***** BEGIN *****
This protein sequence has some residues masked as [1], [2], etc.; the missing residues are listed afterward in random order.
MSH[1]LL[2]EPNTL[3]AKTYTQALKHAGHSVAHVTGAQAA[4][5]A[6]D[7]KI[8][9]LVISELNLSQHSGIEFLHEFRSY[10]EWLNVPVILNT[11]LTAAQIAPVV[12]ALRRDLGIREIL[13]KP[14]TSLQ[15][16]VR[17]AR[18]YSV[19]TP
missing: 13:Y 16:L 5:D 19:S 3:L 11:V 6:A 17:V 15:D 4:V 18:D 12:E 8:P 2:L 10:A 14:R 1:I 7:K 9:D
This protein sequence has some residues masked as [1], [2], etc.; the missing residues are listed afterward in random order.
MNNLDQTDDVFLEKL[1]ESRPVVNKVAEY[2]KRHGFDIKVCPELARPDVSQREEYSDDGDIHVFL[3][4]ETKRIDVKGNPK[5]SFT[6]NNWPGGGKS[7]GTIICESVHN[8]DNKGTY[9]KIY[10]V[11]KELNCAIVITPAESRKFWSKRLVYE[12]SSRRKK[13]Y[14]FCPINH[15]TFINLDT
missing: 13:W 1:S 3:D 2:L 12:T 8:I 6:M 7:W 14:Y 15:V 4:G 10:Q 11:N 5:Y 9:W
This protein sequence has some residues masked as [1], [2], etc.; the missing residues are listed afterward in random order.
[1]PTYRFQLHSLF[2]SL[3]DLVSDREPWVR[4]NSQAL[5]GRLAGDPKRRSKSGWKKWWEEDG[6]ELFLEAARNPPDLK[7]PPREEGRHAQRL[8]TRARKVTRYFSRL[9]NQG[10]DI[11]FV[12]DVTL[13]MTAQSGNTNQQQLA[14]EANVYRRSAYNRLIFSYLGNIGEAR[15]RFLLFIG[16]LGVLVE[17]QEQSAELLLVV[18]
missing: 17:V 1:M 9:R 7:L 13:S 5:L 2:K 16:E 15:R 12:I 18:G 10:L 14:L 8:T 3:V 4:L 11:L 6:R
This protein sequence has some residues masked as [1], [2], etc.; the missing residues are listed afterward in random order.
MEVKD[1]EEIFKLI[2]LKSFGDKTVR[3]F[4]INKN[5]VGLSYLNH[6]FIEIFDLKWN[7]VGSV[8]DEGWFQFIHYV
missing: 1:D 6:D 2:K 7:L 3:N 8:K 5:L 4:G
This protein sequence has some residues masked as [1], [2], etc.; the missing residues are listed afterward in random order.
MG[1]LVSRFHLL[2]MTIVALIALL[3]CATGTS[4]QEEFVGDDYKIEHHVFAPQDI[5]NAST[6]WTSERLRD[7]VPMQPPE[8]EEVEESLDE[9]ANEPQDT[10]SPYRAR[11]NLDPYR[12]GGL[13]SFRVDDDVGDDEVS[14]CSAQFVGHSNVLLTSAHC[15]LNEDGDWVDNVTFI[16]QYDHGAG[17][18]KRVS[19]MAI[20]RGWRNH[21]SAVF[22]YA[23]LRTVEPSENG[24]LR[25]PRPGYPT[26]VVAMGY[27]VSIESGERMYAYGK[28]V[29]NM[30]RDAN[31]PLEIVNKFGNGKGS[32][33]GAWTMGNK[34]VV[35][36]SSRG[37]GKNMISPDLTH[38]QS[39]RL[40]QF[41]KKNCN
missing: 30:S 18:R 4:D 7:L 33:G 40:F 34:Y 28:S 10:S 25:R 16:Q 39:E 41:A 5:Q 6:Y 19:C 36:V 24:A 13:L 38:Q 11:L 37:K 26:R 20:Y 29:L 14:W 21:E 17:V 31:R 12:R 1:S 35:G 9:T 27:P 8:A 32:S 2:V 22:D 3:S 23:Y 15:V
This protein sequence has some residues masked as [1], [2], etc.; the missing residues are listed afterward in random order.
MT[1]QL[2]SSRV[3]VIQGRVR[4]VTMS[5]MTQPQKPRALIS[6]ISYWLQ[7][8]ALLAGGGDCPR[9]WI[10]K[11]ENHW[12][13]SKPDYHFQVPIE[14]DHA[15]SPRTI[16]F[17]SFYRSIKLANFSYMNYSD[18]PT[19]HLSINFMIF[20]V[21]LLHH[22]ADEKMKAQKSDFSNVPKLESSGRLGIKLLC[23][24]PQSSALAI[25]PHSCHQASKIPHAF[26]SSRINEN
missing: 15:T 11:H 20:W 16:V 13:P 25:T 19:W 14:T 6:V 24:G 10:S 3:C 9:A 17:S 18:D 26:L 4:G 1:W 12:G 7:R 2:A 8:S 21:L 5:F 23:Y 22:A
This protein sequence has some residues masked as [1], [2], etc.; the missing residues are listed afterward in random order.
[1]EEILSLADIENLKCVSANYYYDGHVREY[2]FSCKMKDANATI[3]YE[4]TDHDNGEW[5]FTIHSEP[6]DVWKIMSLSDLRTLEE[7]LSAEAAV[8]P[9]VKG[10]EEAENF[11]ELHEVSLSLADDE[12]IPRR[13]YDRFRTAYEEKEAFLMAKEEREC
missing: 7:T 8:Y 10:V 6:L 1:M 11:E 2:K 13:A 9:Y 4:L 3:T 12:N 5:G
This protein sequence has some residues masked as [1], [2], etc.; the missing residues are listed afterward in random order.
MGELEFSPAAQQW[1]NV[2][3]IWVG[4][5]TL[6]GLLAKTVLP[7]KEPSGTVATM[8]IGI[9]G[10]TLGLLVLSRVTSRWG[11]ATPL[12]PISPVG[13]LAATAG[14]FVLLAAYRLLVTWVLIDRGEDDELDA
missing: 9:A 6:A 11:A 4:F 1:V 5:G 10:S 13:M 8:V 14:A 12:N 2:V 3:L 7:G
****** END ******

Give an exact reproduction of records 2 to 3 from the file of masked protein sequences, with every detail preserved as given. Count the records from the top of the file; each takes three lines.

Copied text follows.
This protein sequence has some residues masked as [1], [2], etc.; the missing residues are listed afterward in random order.
MNNLDQTDDVFLEKL[1]ESRPVVNKVAEY[2]KRHGFDIKVCPELARPDVSQREEYSDDGDIHVFL[3][4]ETKRIDVKGNPK[5]SFT[6]NNWPGGGKS[7]GTIICESVHN[8]DNKGTY[9]KIY[10]V[11]KELNCAIVITPAESRKFWSKRLVYE[12]SSRRKK[13]Y[14]FCPINH[15]TFINLDT
missing: 13:W 1:S 3:D 2:L 12:T 8:I 6:M 7:W 14:Y 15:V 4:G 10:Q 11:N 5:Y 9:W
This protein sequence has some residues masked as [1], [2], etc.; the missing residues are listed afterward in random order.
[1]PTYRFQLHSLF[2]SL[3]DLVSDREPWVR[4]NSQAL[5]GRLAGDPKRRSKSGWKKWWEEDG[6]ELFLEAARNPPDLK[7]PPREEGRHAQRL[8]TRARKVTRYFSRL[9]NQG[10]DI[11]FV[12]DVTL[13]MTAQSGNTNQQQLA[14]EANVYRRSAYNRLIFSYLGNIGEAR[15]RFLLFIG[16]LGVLVE[17]QEQSAELLLVV[18]
missing: 17:V 1:M 9:R 7:L 13:S 5:L 2:K 16:E 15:R 12:I 18:G 10:L 14:L 8:T 3:V 4:L 11:L 6:R